In countries throughout the world, educational achievement of language-minority children from low-income immigrant families consistently falls behind (Stanat & Christensen, Reference Stanat and Christensen2006). Disadvantages are already manifest upon introduction to primary school, when these children's first (L1) and second language (L2) skills, in particular vocabulary, are less well developed than the language skills of their monolingual peers (Duursma, Romero-Contreras, Szuber, Proctor, & Snow, Reference Duursma, Romero-Contreras, Szuber, Proctor and Snow2007; Leseman, Reference Leseman2000; Leseman & van Tuijl, Reference Leseman, Tuijl, Dickinson and Neuman2006; Oller & Eilers, Reference Oller and Eilers2002). Immigrant children are confronted with the difficult task of acquiring a substantial vocabulary in the majority language to succeed in school (Stipek, Reference Stipek, Bohart and Stipek2001), while simultaneously having to maintain and expand their L1 skills for all kinds of communicative purposes in the context of the family and wider cultural community. A central question for researchers, educationalists, and policymakers alike, which stills lacks a clear answer, is whether these two tasks are competitive or if they can support each other.
Although language development of monolingual and bilingual children has been widely studied, studies including bilingual children from bilingual low-income immigrant families are scarce. This makes it hard to determine whether the usual contextual factors associated with language development, such as socioeconomic status (SES) of the family and the family's home language and literacy practices (cf. Hoff, Reference Hoff2006), suffice to explain the early language arrears of these children. Findings from studies that included language-minority children suggest that additional factors need to be considered such as the ways in which L1 and L2 input is divided across language interactions at home, the social status of L1, and the access to formal and literate use of L1 (cf. Pearson, Reference Pearson2007).
The current study aims to contribute to the understanding of the processes underlying bilingual immigrant children's educational disadvantages by examining the relationships between their home language environment and their L1 and L2 proficiency. To this purpose we focus on language input patterns within the home context of children from two bilingual immigrant populations and from the majority population in The Netherlands. By detailing language input patterns, rather than using broad measures such as overall percentage of L1 and L2 use (De Houwer, Reference De Houwer2007; Gutiérrez-Clellen & Kreiter, Reference Gutiérrez-Clellen and Kreiter2003; Oller & Eilers, Reference Oller and Eilers2002), we aim to further clarify the relation between input patterns and language skills. Furthermore, including two immigrant populations that share a similar migration history and socioeconomic background, but strongly differ with regard to the social prestige of their L1s and the access to formal and literate uses these languages provide, will allow us to address the role played by sociohistorical factors at the level of language communities.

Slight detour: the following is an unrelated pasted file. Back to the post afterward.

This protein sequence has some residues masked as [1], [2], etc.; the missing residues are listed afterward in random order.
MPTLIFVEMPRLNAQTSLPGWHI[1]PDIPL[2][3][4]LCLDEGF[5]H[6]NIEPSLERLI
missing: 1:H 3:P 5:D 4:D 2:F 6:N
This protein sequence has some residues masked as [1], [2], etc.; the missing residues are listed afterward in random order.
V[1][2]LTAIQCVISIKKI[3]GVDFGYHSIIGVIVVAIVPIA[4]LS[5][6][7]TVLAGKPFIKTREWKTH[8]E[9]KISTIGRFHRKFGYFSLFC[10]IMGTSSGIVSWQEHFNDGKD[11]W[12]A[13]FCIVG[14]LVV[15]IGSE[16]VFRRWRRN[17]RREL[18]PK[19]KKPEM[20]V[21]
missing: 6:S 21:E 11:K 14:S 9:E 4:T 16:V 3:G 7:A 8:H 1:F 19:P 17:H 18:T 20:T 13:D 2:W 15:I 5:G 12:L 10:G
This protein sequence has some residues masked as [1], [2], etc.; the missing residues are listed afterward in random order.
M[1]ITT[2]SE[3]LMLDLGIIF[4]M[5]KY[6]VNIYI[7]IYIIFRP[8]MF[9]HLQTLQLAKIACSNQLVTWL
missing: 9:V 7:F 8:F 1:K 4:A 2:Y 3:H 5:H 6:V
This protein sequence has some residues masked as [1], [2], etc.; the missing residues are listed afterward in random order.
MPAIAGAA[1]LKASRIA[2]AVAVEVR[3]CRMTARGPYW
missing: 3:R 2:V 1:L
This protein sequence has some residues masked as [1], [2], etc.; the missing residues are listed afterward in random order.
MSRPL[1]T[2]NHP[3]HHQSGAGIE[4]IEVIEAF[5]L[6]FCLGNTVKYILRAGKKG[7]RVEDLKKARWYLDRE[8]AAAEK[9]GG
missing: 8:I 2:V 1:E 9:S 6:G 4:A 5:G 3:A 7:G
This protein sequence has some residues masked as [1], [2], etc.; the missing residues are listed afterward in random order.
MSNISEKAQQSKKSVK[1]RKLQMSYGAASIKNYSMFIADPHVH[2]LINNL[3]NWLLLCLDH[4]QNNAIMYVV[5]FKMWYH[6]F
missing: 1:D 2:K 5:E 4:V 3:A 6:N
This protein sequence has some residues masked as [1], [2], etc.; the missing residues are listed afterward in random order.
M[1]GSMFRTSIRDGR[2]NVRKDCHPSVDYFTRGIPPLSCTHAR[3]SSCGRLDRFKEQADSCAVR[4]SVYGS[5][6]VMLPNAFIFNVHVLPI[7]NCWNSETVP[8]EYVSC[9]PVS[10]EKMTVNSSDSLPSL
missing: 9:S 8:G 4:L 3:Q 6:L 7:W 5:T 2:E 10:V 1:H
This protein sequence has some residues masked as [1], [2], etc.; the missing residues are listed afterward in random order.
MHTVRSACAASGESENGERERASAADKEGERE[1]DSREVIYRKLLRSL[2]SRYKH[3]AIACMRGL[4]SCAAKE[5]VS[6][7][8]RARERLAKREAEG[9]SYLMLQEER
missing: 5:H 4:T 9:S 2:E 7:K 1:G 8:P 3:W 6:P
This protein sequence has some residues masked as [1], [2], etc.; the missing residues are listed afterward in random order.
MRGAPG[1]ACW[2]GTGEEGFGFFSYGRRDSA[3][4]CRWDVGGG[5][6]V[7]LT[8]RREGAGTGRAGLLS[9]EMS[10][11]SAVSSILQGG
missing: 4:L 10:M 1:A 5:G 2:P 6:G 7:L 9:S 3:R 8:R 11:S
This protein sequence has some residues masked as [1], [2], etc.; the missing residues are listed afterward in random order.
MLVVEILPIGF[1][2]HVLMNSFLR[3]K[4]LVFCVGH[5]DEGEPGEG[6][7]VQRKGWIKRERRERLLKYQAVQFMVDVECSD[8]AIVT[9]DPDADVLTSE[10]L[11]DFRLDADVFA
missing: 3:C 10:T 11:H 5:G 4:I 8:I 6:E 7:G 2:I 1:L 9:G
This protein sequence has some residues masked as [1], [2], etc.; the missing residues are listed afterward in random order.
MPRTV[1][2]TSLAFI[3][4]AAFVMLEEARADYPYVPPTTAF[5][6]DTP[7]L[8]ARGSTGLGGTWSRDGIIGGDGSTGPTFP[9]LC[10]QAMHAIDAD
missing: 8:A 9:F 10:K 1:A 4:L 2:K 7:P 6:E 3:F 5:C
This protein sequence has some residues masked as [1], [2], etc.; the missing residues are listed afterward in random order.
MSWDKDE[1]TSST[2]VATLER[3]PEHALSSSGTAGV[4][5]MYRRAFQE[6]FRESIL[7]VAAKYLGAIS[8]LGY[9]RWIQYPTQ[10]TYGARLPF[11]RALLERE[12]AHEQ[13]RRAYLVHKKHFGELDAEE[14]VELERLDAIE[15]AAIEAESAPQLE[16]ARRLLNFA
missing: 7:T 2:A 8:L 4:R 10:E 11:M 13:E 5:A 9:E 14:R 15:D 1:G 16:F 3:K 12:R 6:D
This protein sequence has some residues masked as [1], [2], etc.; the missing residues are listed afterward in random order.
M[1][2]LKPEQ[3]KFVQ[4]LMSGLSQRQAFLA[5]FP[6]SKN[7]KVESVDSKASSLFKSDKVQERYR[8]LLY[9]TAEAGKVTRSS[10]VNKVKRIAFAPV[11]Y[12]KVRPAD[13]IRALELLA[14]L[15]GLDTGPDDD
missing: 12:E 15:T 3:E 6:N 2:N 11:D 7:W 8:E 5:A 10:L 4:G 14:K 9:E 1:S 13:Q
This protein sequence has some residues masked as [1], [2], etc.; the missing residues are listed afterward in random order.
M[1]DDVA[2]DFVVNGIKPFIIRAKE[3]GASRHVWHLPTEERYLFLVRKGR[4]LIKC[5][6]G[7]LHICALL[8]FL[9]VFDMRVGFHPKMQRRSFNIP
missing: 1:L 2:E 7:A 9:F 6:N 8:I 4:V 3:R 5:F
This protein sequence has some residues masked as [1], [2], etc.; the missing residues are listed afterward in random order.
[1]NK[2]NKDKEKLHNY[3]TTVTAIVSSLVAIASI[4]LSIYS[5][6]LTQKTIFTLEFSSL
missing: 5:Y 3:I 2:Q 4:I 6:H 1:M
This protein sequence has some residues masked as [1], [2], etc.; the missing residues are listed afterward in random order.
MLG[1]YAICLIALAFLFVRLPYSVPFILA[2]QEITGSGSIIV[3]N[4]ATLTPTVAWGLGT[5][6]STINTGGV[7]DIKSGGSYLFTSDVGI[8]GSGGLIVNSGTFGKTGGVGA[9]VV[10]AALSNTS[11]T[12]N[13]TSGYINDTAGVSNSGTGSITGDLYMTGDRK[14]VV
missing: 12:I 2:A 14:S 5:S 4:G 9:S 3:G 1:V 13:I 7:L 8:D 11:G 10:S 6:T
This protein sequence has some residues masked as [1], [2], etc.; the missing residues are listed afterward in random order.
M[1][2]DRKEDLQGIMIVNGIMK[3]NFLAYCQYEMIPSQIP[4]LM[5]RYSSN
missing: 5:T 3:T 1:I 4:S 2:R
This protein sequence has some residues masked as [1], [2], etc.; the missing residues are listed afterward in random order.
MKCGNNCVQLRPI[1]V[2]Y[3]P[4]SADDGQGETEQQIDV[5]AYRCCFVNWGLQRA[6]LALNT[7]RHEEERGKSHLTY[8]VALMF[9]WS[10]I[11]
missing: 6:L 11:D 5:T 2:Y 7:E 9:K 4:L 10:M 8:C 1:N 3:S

HOME LANGUAGE INPUT AND LANGUAGE DEVELOPMENT
An extensive body of research with monolingual children has established that children's early language skills are strongly related to their experiences with language input in the home context. For instance, there is considerable evidence that SES-related qualitative and quantitative differences in language learning experiences, or “input,” explain variability in children's language skills (Foster, Lambert, Abbott-Shim, McCarty, & Franze, Reference Foster, Lambert, Abbott-Shim, McCarty and Franze2005; Hoff, Reference Hoff2006; Raviv, Kessenich, & Morrison, Reference Raviv, Kessenich and Morrison2004). Overall, children from high SES families by comparison with children from low SES families have more opportunities to experience language input that stimulates language development. For one, they receive more overall language input (Hart & Risley, Reference Hart and Risley1995). Observational studies indicate that children who receive most language input also receive the kind of language input that is most effective for language learning (Hart & Risley, Reference Hart and Risley1995; Hoff & Naigles, Reference Hoff and Naigles2002). For instance, high SES children more frequently participate in home literacy activities (Bradley & Corwyn, Reference Bradley and Corwyn2002; Hoff, Reference Hoff2006). Home literacy activities, such as shared book reading and related types of parent–child conversations, are characterized by the use of a rich vocabulary, complex and information-dense sentences, and semantically interconnected discourse, that is, the kind of language use that is generally thought to stimulate language development (Deckner, Adamson, & Bakeman, Reference Deckner, Adamson and Bakeman2006; Hoff & Naigles, Reference Hoff and Naigles2002; Huttenlocher, Vasilyeva, Cymerman, & Levine, Reference Huttenlocher, Vasilyeva, Cymerman and Levine2002; Sénéchal & LeFevre, Reference Sénéchal and LeFevre2002; Weizman & Snow, Reference Weizman and Snow2001). Furthermore, there is a clear association of SES and the occurrence of additional sources of language development, such as watching educational television programs, and overhearing and singing songs (Leseman, Mayo, & Scheele, Reference Leseman, Mayo, Scheele, Bus and Neuman2009; Linebarger & Walker, Reference Linebarger and Walker2004; Schön et al., Reference Schön, Boyer, Moreno, Besson, Peretz and Kolinsky2008; Wright et al., Reference Wright, Huston, Murphy, St. Peters, Piñon and Scantlin2001).